David Anderson wrote:
> Gale, David wrote:
>> Since we support a large manufacturing floor/sales team/etc.,
>> deleting the production code and doing an "svn export" isn't an
>> option. My best thought was to recursively drill through all
>> subdirectories, deleting the .svn dirs--which would be a rather ugly
>> manual process, I think. Is there a better way?
> You can 'svn export .' in the working copy. That will change the
> working copy into an export, ie. delete the .svn metadata.
That's cool. Never would've occurred to me to try that!
> What VCS are you currently using? Another possibility for painless
> testing would be to set up a hook script that mirrors changes made to
> the svn repository into your other VCS. That way, your team works on
> Subversion, and should the test be inconclusive, you can just delete
> the subversion repository and go back to your (up-to-date) previous
> It does involve more overhead, as you'd be having both VCS systems
> live at the same time (and should disable write access to your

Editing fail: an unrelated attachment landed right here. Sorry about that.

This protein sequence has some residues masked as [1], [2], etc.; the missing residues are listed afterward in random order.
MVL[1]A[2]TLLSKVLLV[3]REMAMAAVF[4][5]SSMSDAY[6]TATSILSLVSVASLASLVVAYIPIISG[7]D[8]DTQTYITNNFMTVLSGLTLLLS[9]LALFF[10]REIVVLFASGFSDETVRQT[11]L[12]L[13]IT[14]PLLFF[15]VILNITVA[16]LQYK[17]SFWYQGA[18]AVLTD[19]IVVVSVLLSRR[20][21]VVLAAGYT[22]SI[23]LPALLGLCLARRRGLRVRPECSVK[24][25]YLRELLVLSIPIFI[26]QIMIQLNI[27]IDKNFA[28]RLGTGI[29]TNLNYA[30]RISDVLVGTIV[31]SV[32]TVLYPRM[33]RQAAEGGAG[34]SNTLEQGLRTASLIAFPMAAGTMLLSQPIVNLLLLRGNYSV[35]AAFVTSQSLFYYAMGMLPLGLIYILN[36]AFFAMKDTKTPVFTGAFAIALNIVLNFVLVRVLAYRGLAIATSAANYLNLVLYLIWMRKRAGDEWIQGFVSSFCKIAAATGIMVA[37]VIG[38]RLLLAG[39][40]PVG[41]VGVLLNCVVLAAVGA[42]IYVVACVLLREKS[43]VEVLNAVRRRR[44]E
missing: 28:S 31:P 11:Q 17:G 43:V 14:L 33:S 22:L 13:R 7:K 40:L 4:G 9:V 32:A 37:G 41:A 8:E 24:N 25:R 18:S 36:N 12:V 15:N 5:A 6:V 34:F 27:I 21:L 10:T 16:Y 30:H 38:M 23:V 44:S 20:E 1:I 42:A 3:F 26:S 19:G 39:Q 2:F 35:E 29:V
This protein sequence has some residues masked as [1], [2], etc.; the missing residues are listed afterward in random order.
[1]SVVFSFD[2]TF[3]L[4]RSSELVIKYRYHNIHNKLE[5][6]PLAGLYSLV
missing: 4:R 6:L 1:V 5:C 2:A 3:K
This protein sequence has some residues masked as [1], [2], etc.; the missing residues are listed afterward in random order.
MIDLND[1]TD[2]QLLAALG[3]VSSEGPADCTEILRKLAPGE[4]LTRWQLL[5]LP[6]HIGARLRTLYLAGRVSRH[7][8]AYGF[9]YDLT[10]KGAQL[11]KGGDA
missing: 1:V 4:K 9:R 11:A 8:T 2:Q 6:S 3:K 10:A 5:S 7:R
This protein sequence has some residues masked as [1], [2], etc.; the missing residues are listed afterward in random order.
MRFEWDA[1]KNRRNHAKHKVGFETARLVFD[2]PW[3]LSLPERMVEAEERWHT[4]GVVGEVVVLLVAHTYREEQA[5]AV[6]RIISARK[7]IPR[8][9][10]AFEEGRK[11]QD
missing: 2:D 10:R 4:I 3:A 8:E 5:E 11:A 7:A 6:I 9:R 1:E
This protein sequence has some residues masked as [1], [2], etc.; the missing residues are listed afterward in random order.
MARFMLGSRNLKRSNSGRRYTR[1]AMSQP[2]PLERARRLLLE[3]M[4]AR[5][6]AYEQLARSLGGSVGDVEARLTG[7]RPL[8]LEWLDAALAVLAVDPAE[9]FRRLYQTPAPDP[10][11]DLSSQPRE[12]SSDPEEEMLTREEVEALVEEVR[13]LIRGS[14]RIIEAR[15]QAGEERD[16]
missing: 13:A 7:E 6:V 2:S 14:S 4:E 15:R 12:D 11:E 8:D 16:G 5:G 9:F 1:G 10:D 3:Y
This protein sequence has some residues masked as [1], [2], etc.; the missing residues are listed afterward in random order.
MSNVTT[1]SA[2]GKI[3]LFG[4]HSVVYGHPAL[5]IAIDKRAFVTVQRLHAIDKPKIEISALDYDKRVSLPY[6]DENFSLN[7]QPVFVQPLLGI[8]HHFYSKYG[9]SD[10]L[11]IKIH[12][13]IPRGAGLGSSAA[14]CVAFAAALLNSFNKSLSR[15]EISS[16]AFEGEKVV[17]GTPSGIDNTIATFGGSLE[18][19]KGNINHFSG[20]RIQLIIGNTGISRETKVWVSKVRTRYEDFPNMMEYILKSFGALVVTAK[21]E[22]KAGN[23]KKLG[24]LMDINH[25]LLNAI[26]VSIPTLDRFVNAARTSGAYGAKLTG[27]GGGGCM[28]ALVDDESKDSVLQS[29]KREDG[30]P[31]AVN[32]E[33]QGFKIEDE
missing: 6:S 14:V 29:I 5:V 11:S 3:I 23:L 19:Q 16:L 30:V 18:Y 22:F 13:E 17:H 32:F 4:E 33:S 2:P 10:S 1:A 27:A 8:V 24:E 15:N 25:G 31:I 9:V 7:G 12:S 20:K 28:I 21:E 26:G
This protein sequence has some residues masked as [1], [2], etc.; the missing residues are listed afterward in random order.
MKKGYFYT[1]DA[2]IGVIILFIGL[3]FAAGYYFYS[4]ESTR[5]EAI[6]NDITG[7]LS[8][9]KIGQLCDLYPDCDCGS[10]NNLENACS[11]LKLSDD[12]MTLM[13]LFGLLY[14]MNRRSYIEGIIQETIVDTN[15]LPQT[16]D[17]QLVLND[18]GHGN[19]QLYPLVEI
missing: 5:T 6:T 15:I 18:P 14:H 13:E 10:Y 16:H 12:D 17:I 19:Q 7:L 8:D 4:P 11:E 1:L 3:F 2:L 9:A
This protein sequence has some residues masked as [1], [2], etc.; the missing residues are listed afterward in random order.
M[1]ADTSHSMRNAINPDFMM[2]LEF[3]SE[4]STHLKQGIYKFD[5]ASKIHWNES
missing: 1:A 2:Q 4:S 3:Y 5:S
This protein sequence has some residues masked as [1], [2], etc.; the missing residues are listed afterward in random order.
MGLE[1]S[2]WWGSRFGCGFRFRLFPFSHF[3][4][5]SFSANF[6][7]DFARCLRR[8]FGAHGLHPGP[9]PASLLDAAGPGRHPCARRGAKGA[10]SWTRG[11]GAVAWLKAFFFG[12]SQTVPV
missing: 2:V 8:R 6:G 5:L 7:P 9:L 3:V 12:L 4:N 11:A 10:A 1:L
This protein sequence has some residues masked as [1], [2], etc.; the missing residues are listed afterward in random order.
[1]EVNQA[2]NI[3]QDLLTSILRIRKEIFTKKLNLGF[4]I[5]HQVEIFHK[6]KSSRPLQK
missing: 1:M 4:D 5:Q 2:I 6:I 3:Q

> possibly-legacy VCS, to keep properly in sync), but overall if your
> systems can take it resource-wise, that seems to be the best solution
> to me.
Well, the issue is that, up until now, they've just been copying &
renaming the files, and ftp'ing them from the test environment to
production whenever they felt ready to "release". Most of our changes
are maintenance fixes or small feature additions, so this works decently
well--but there are some times where we've got a major project forcing
its way through the pipeline, and things get a bit uglier. Naturally,
I'm of the opinion that, if they get used to using subversion for the
small stuff, then the big stuff won't require them to change how they
work--but I need to convince them of that before the next big project!
So, to effectively "mimic" the current system, I think I'd need a
client-side wrapper script instead of a hook, which would basically:
copy new file;
svn revert new file to old file;
move old file;
tell svn to ignore old file;
move new file back;
and finally, commit.
Which is, of course, doable...I'll give it some thought, and maybe
bounce it off of one of my more reluctant co-workers.
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Received on Fri Dec 2 13:20:45 2005